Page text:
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Author Topic: On Dwarves... Part One : I Like Dwarves, Do You Like Dwarves?  (Read 6246 times)
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« on: November 24, 2009, 08:58:37 AM »

Ever since I first started to have an interest in anything fantasy*, I have liked dwarves in particular. I really couldn't say exactly why. I must have just felt some connection to how they were portrayed or really enjoyed a certain dwarf character early on.

Anyways, I was wondering if anyone else here felt the same way. I know that elves tend to be more popular and some people here would rather create a race all of their own, so I am curious about this. If you do, without getting into too much detail*, why is this so? Also, if you dislike dwarves, why is that so? Or maybe you are just indifferent toward them, simply accepting them as part of the terrain and little more. If that is that case, I would also like to know if there is a reason for it.

I'm mostly creating this thread to get a discussion going and to learn about the views of others. If there is interest in this, I plan to eventually branch the discussion out into different aspects of dwarven culture and what, exactly, people think makes a 'typical dwarf', since they have been portrayed in many different ways. Of course, if there is little or no interest, I will just let the topic get buried while I go play with dwarves by myself (and you won't be invited!)

*When I say "fantasy", I mean pretty standard Dungeons and Dragons / Lord of the Rings / that kind of thing. I know that the word can be interpreted in different ways, and I even use it with a broader meaning myself, but that is a discussion for another time.

*It isn't that I don't want to hear the specific details, it is that I intend for those discussions to come later. That is, if there is interest in this line of discussion.
 
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« Reply #1 on: November 24, 2009, 09:20:29 AM »

On the whole, I do like dwarves, probably the best of the "standard" Tolkeinian fantasy races (although Halflings can be very fun, I find they have to be a bit more nonstandard to be so, and much as I love Orcs, they can be troublesome to incorporate smoothly into a game as anything but enemies)
They're gruff, tough, they like beer, and they have super awesome beards. Plus I am quite fond of axe-wielding characters.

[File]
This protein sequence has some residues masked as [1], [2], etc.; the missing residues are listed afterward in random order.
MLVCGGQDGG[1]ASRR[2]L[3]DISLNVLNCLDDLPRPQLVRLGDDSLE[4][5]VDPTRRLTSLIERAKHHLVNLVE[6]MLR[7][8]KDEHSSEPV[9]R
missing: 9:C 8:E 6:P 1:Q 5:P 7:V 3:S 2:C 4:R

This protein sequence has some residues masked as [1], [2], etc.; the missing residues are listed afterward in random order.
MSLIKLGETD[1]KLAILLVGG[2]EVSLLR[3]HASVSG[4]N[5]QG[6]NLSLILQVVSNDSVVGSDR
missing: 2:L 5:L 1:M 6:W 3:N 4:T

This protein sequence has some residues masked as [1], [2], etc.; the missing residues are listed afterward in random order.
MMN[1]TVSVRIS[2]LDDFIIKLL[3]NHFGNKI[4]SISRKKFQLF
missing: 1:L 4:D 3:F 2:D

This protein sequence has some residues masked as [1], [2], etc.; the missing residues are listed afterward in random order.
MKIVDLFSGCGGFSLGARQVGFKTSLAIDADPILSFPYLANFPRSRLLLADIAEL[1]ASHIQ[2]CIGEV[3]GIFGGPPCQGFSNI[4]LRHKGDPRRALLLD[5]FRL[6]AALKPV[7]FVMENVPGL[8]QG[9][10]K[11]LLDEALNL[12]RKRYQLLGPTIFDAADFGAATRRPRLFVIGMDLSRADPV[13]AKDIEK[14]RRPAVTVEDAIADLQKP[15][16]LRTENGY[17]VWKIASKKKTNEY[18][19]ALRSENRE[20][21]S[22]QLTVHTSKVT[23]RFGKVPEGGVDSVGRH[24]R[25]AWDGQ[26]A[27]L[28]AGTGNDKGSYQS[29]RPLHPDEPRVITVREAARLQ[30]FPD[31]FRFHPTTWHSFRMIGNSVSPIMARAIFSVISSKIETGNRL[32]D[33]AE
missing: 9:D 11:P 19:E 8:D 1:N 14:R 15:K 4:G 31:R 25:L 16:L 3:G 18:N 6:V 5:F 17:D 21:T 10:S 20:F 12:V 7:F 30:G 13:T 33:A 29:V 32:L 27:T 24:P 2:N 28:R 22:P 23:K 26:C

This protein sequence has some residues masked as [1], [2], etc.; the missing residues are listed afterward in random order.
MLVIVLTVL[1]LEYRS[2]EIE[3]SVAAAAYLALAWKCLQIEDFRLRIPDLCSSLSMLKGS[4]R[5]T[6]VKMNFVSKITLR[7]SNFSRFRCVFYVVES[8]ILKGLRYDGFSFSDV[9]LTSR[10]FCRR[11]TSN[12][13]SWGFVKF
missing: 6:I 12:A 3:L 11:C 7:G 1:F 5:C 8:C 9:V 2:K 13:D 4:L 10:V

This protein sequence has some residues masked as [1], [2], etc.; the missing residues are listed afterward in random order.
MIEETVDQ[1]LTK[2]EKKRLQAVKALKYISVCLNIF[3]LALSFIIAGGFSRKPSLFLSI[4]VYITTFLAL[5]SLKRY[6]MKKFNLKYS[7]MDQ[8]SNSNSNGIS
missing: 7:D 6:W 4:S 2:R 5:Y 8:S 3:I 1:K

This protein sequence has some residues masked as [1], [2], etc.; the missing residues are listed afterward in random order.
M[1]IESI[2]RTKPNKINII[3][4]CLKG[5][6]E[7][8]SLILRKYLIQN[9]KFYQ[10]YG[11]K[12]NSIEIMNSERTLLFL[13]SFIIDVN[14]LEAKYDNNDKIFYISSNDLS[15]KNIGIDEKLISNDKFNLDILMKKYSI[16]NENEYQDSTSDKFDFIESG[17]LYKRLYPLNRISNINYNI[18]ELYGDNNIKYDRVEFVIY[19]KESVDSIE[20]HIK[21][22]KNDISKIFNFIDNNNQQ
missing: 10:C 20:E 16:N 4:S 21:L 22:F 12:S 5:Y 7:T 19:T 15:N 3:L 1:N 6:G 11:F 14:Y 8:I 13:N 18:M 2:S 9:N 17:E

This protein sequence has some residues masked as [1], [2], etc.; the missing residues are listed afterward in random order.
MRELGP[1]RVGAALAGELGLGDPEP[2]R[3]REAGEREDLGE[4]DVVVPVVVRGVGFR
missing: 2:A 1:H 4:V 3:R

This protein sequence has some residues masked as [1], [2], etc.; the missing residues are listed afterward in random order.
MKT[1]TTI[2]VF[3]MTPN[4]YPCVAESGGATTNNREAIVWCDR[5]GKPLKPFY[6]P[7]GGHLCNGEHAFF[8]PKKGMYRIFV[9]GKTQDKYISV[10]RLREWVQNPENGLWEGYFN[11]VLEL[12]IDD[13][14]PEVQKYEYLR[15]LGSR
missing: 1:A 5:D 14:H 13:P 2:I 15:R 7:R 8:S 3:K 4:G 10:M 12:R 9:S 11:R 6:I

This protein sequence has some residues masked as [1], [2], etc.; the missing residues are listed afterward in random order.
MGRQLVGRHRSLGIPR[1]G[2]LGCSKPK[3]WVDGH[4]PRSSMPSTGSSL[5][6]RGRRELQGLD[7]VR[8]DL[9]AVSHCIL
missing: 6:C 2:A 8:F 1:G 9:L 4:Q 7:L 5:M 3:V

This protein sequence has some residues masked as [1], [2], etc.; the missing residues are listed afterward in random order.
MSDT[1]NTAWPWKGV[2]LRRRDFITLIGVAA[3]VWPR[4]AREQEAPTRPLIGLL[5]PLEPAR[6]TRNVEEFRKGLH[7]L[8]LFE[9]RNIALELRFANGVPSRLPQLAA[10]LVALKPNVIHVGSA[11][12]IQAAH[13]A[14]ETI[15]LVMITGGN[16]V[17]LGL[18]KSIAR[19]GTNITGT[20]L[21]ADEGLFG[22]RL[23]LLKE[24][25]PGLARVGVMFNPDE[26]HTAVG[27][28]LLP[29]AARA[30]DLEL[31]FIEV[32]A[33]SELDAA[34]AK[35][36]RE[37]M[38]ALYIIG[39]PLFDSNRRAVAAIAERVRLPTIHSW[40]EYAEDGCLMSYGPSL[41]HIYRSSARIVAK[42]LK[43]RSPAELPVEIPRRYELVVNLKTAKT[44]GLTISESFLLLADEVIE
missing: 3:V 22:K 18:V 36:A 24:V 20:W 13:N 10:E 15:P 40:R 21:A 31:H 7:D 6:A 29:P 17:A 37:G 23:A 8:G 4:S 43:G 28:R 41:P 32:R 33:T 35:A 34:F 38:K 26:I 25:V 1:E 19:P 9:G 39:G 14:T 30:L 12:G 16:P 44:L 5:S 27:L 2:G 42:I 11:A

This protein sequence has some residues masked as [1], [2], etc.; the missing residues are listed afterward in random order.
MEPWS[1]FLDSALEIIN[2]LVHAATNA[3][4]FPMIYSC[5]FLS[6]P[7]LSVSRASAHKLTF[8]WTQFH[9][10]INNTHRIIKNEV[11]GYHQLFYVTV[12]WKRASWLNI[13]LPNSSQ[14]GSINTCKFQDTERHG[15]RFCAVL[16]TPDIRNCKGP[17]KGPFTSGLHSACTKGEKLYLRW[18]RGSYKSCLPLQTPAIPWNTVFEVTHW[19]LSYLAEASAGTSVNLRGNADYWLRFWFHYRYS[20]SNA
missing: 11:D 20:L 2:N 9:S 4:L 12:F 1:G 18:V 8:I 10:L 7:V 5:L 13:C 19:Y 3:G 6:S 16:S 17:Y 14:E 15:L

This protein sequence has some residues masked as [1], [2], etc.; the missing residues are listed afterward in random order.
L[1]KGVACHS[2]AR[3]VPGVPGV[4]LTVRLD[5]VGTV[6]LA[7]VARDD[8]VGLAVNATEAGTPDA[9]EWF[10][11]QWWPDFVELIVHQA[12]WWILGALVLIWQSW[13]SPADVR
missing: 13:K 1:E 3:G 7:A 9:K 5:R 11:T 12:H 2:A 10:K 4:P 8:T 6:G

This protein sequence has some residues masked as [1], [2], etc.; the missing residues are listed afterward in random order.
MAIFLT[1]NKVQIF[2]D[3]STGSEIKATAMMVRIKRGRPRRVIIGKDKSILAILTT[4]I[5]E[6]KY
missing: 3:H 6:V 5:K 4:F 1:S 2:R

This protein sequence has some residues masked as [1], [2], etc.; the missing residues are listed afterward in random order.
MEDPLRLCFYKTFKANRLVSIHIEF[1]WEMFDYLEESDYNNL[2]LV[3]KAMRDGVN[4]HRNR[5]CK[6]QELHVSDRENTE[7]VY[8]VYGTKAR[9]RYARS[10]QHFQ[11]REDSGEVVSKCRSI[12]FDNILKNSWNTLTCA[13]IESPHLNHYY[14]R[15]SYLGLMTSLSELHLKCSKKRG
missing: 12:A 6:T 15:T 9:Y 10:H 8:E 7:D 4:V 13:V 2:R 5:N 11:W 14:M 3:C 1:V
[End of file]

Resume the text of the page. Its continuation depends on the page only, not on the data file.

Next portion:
However, it is possible to "do dwarves badly" I think... and this is less to do with straying from the roots of what makes a dwarf a dwarf (I do like a bit of experimentation, as I'm sure you're all aware) and more towards interpreting those core dwarven values... wrongly. I understand that that's entirely subjective, but I stand by it. If the balance of mining, fighting, drinking, and beard-wearing isn't to my liking, I can be very unhappy with a certain author or setting's dwarves. This can even be down more to the writing style and characterization than any overall racial or cultural trends.

EDIT: I've always been slightly puzzled by the idea that dwarves should have Scottish accents. Does anyone know where this came from and why?
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« Reply #2 on: November 24, 2009, 09:34:07 AM »

Scottish miners? I'm just glad they don't speak with an Austrian accent...
I also think that dwarves are my favorite Tolkienian race. They are more than just humans with pointy ears, and their culture is more "realistic" than the whimsical elven one. Not to say that they are fonts of originality though; but they are inoffensive to most tastes, and fit well into a common sword and sorcery setting; halflings always seem misplaced as most anything but a thief, and elves seem most at home in their forest cities. Dwarves, on the other hand, would be right at home in any given dungeon.
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« Reply #3 on: November 24, 2009, 09:44:44 AM »

My favoritism of dwarves in Tolkien-esque fantasy is that they are portrayed as having a strong (in the sense that you might say a kind of food is strong), vital culture.  All the others feel a little bit dead: elves are too refined (and normally defined as dying anyway), halflings are too soft, humans often seem to be caught up in hating someone.  The closest is orcs, but there's just something about a race being evil that makes it feel limited.
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« Reply #4 on: November 24, 2009, 10:14:18 AM »